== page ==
Sleeve Fragment with a Band Decorated with an Animal
Not on view
This simple band of linear design, part of a tunic sleeve, recalls the monochrome purple Late Antique style that was so popular in interlace designs.
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Compount microscope, 20x. Photography by Florica Zaharia
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Title:Sleeve Fragment with a Band Decorated with an Animal
Geography:Attributed to Egypt
Medium:Tapestry weave in red wool (dyed with madder) and undyed linen on plain-weave ground of undyed linen; details in flying shuttle in undyed linen; weft loop pile with undyed linen
Dimensions:Max. H. 12 in. (30.5 cm) Max. W. 12 3/8 in. (31.5 cm)
Credit Line:Gift of George F. Baker, 1890
Two Textiles Fragments Decorated with Animals: MMA 2002.239.14 and 90.5.829
Both textiles represent the widespread use of animal motifs during the Byzantine and Early Islamic periods in Egypt, either in isolation, as here, or combined with other animals, human figures, or vegetal ornamentation. MMA. 2002.239.14. is decorated with a band that was once part of a larger strip that formed part of a tunic. The band, in monochrome tapestry, has three rectangular compartments. The central one contains the profile of a black hare crouching on a bed of leaves against a dotted background. Flanking this section are two identical compartments with three rows of stylized leaves, typical decorative elements on Late Antique clothing. Characteristic ornamental motifs on the bands include animals, such as lions or gazelles, and human figures often associated with mythology. The hare or rabbit also occurs frequently; an example of the motif comparable to the one shown here, in the Musée du Louvre, Paris, appears on a band that also features Aphrodite. The Metropolitan Museum’s hare is depicted in a similar position, with the ear left blank.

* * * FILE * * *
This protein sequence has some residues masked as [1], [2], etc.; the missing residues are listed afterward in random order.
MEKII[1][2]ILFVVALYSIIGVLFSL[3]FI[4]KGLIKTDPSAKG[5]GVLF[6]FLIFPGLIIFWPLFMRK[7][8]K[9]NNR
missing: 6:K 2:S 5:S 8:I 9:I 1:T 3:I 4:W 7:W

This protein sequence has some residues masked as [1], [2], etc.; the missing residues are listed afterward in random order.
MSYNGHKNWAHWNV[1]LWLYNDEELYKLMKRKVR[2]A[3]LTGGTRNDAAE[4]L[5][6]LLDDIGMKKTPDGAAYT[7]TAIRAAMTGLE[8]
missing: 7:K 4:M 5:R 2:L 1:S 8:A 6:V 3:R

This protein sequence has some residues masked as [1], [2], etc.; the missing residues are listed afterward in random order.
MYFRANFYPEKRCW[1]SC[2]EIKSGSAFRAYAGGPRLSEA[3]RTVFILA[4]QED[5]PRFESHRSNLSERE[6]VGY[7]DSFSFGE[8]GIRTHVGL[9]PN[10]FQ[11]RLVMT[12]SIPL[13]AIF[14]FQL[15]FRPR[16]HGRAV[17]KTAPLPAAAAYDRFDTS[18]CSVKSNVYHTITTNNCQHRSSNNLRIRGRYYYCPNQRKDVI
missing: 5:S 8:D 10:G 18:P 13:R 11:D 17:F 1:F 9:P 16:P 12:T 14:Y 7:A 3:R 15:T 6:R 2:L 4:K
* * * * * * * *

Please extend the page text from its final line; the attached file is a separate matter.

The fragment of a sleeve, no. 90.5.829, is decorated with a red band featuring a linear composition made up of a central medallion flanked by two rectangular panels. In the medallion is a quadruped, while each side panel carries two rows of a composite, two-part motif: a heart-shaped and an open-ended side, each enclosing a stylized flower. The animal, which looks backward with one leg raised, is a familiar one in the Early Islamic period and comparable with motifs on woodwork.
Mina Moraitou in [Evans and Ratliff 2012]
2. See Frances Pritchard. Clothing Culture: Dress in Egypt in the First Millennium AD: Clothing from Egypt in the Collection of the Whitworth Art Gallery, the University of Manchester. Exh. cat. Manchester, 2006, pp. 60ff.
3. Au fil du Nil: Couleurs de l'Egypte chrétienne. Exh. cat. Paris, 2001, cat. no. 86.
4. For comparable material, see Peter Noever, ed. Verletsliche Beute: Spätantike und frühislamische Textilien aus Ägypten - Fragile Remnants: Egyptian Textiles of Late Antiquity and Early Islam. Exh. cat. Osfildern-Ruit, 2005, p. 114, cat. no. 58; and Pritchard 2006 (note 2), figs. 4–32, 4.33.
5. For examples see Elise Anglade. Catalogue des boiseries de la section islamique, Musée du Louvre. Paris, 1988, no. 32, 38.
Emil Brugsch-Bey(until 1890; sold to Baker); George F. Baker, New York (1890; gifted to MMA)
New York. The Metropolitan Museum of Art. "Textiles of Late Antiquity," December 14, 1995–April 7, 1996, no. 59.
New York. The Metropolitan Museum of Art. "Byzantium and Islam: Age of Transition," March 14–July 8, 2012, no. 115B.
New York. The Metropolitan Museum of Art. "The Secret Life of Textiles: Animal Fibers," August 15, 2016–February 20, 2017.
Stauffer, Annmarie. Textiles of Late Antiquity. New York: The Metropolitan Museum of Art, 1995. no. 59, p. 48.
Evans, Helen C., and Brandie Ratliff, ed. Byzantium and Islam: Age of Transition. New York: The Metropolitan Museum of Art, 2012. No. 115B, pp. 172–73, ill. p. 173 (color).
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